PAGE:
The fact remains that without this beggar Martin would never become a Saint. Without the beggar’s asking for help Martin couldn’t share with him his cloak – couldn’t recognize common humanity between those who possess and those who don’t. The absence of possessions is not belittling the human being’s human status, while the presence of possessions is not adding human value. More, not to try to succeed, not to fight for a higher place in the social hierarchy, not to defend oneself against other people is, according to the painting, a virtue which is worthy of reverie felt by potential St. Martin. Some currents of Christian tradition developed the image of a beggar as a man of god, a saintly human being (“Beggar stretches out his hand not to ask but to give you kingdom of heaven”, “Beggar is a man who has walked with God”, “Man is a beggar before God”, “God’s son royally born had become a beggar”). By exposing to Martin his nakedness and opened palm – human image of God, the beggar marks for Martin a path to sainthood.

According to El Greco’s painting, sainthood more often than not is a certain relation to other human beings, who are then part of it. People for the sake of whom saint acts saintly never “deserve” what they are getting from the saint – recognition, compassion, help, encouragement, hope to believe in god and to believe in humanity. Sainthood in this sense is a belief in giving even to those who “don’t deserve” it. The act of sharing cloth with the naked vagabond is an act of sharing, not judging. El Greco‘s images talk to us about the saintly, not the judging position the modern world has assimilated from the ancient Biblical worldview.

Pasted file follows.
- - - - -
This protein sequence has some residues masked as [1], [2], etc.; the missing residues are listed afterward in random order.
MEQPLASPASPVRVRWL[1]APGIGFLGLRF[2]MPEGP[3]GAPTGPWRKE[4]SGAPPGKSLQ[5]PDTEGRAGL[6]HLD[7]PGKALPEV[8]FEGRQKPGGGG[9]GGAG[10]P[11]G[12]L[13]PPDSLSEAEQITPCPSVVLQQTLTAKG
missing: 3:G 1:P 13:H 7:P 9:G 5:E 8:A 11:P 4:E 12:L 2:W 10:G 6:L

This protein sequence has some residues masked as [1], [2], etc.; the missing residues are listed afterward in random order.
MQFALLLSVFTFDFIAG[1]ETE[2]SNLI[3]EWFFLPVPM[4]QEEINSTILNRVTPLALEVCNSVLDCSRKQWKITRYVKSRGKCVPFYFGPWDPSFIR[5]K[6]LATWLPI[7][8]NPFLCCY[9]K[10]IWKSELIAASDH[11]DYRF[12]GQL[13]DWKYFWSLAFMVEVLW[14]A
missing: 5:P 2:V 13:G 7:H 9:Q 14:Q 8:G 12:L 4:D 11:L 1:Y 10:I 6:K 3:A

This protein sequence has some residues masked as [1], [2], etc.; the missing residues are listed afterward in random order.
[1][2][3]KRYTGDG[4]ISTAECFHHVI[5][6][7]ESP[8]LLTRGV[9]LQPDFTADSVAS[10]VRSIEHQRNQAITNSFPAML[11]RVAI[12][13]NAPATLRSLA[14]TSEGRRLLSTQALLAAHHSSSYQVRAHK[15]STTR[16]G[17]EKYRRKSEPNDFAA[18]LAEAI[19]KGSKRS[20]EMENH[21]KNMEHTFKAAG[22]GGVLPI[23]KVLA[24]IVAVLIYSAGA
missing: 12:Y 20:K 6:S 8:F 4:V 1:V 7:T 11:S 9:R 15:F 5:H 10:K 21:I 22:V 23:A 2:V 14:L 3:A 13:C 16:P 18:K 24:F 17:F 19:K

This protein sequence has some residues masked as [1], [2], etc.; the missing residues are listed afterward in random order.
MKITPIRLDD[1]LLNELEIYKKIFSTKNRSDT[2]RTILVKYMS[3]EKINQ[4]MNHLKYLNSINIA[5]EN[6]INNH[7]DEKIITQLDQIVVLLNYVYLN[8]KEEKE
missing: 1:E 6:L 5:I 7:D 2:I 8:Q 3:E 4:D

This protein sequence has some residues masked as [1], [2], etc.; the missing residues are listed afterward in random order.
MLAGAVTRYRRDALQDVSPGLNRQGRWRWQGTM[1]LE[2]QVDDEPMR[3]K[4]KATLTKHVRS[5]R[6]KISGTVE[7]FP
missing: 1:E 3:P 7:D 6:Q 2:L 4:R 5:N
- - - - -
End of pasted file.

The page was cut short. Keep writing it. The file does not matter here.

Martin serves the beggar because he feels that beggar deserves his care just by being human, that to be a human being is the highest status one can have while living on earth and this status is guaranteed by the fact of being born because the appearance of a new human being in the world is a sacred matter. He serves the beggar because he feels that the beggar is better than him. In this sense the saint is the one who feels that “not a saint” with his freedom from any possession, is saintlier than he.

El Greco emphasizes the humanistic nature of St. Martin’s sainthood. He is painting the city as a tiny spot in comparison with the sacred mystery that happens between St. Martin and the Beggar – civilization is much less important than humanity.

The two clouds in the left and in the right upper corners of the painting are positioned like Martin’s angel’s wings. Both wings are Martin‘s, but one, on the side of the beggar, is as if protecting him. Can we say that Martin, as if, shares his wings with the hand peddler – gives him one of them?

Can we then say that according to the logic of the images of El Greco’s painting, there are two kinds of sainthood – immanent and transcendent, one is bodily (of the unity of flesh and soul), and another – of the respect and reverie for human body (for the very unity between flesh and soul), one is the beggar’s, the other Martin’s? Or, more exactly, can we say that there are two sacred realities in how we perceive human beings – sacredness and sainthood, being incarnated into human body (the sacredness of being human) – sacredness of being a beggar, and feeling reverie towards this sacredness – position of sainthood (that of Martin)?

El Greco (Domenikos Theotokopoulos) – 1541 – 1614, Self-Portrait (1595 - 1600)
El Greco (Domenikos Theotokopoulos) – 1541 – 1614, Self-Portrait (1595 – 1600)